D is for Dadpe Pohe

Dadpe Pohe is quicker to put together than a packet of pot noodles. It’s a great brunch or tea recipe and another one from my Aji’s (grandmum) repertoire.

Thursdays were the days that my Aji caught up with her friends. They met as a large group, discussing the latest books and often inviting some of the authors for a talk; organizing poetry writing competitions, cookery competitions and even an annual cultural programme that included staging a play, a music recital and sometimes even a dance performance. Top marks for enthusiasm and community spirit!

On these days cooking was a chore, to be wrapped up as quickly as possible so that she could get to the club on time.

Dadpe Pohe could be rustled up in under 10 minutes and were often on the menu.

I still love them! They always make me wish that when I am old as she is, I will retain that joie de vivre.

Dadpe pohe

Dadpe pohe

Ingredients:

2 cups pohe (beaten rice or avalakki)

1.5 – 2 cups plain yoghurt

1 tablespoon oil

1 dry red chilli

a pinch of asafoetida

1/2 teaspoon mustard seeds

1/4 teaspoon cumin seeds

6-8 curry leaves

2 tablespoons chopped coriander

salt to taste

 

Method:

1. In a colander, wash and drain the pohe. Keep aside

2. Pour the yoghurt in a serving bowl. Add salt and mix well. Keep aside.

3. Heat  the oil. Add the asafoetida, mustard and cumin seeds and the red chilli. When they splutter, add the curry leaves and swirl them in the hot oil. Add this to the yoghurt and mix well.

4. Add the damp pohe into the yoghurt mixture. Mix well.

5. Garnish with coriander leaves and serve immediately.

 

Notes:

1. This dish needs to be served as soon as it is ready. If left for too long, it could turn dry as the pohe tend to absorb the yoghurt.

2. If you prefer a more runny consistency, use 2.5 cups of yoghurt and increase the quantity of spices used.

3. This is similar to Phodnicha Dahi Bhat or Curd Rice but uses Pohe instead.

4. Most communities and families have different versions of this dish, some involving coconut paste instead of yoghurt.

 

About The Weekend Baker

Weekend baker, cook book collector, gatherer of family recipes.. I have inherited my love for baking, cooking and experimenting in the kitc
This entry was posted in Uncategorized. Bookmark the permalink.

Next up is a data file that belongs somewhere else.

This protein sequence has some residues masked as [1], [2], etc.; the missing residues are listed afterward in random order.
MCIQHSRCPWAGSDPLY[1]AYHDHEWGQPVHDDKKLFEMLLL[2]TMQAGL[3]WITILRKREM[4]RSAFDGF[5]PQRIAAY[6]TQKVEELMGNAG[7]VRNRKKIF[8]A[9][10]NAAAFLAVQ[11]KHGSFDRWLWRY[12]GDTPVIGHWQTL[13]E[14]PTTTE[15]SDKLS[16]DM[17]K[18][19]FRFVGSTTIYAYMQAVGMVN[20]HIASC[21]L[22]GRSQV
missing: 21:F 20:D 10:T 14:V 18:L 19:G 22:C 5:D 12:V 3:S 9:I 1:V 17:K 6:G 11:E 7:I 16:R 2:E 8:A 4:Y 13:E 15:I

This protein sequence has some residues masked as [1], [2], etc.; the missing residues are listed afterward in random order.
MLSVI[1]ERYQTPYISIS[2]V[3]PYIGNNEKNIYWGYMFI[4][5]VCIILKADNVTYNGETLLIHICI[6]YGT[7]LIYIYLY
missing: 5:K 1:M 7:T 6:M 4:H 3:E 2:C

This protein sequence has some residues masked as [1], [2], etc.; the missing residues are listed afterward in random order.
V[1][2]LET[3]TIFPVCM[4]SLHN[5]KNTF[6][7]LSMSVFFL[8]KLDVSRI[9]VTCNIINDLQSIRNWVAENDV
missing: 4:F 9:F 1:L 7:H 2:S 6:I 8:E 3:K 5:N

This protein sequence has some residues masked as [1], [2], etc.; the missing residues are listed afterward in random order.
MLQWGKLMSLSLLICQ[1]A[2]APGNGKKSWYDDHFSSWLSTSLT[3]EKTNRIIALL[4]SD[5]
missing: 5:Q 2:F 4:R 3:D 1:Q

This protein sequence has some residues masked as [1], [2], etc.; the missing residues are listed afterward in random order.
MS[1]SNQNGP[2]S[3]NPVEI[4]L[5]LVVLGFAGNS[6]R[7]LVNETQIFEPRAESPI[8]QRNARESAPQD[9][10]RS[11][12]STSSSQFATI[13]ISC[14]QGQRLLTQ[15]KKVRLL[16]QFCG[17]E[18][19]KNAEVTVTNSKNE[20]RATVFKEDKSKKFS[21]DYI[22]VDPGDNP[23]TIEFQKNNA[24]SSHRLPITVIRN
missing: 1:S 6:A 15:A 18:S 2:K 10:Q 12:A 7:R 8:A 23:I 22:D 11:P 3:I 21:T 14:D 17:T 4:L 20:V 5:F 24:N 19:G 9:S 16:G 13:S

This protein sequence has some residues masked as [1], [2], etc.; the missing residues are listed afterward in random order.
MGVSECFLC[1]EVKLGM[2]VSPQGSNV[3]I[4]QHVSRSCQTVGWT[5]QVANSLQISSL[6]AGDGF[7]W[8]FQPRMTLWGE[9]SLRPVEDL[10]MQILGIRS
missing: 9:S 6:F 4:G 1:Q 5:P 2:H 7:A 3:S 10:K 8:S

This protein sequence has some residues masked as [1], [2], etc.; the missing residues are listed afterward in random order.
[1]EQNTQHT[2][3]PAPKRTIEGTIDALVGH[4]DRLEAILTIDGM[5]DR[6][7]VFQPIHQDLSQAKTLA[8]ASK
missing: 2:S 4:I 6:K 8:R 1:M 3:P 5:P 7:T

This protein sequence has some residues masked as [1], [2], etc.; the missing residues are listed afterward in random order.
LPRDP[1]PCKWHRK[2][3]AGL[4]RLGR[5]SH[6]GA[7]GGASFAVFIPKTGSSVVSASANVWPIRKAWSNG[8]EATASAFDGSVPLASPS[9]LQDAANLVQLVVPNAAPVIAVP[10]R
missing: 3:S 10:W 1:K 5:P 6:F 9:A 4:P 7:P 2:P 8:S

22 Responses to D is for Dadpe Pohe

  1. Shalzzz says:

    Cool! That’s an easy recipe! Thanks for sharing! 🙂

  2. Looks good and such an easy recipe too. 🙂

  3. catchats says:

    Sounds yummy. I always love drooling over everyone’s recipes and this one is no exception.

  4. Shilpa Garg says:

    I make terrible poha. Somehow they never turn out right. Have never heard about curd in poha. Will ask the husband to try your recipe of dadpe pohe 🙂

  5. That looks so delicious, but as i am allergic to all milk products, and made ill by most spices, my ability to taste and savour such deliciousness is very limited! Oh, i wish i could! ~Liz, visiting form the A-Z http://www.lizbrownleepoet.com

    • Thanks for visiting, Liz. There’s a world of deliciousness without dairy too, as you know. I was lactose intolerant for about 2 years and am slowly reintroducing it in my diet. 🙂

  6. Hey! I have never heard of curd in pohe..I make pohe a lot but this one is different with curd and no turmeric, onion or tomatoes..That is a quick recipe too. I will give this one a try 🙂 Thank you for sharing!!

  7. Eli says:

    aww, loved to read about your grandmums Thursday gatherings- how lovely:-) food sounds yum!

  8. Rajlakshmi says:

    Although I make pose almost every weekend I have never tried this yogurt version. Sounds delicious.

  9. Debbie D. says:

    Interesting to learn about different cuisine around the world. A couple of the ingredients were unknown to me. Thanks for the education!

  10. jyotsnabhatia86 says:

    Interesting one here. Hope to try some day 🙂

Leave a Reply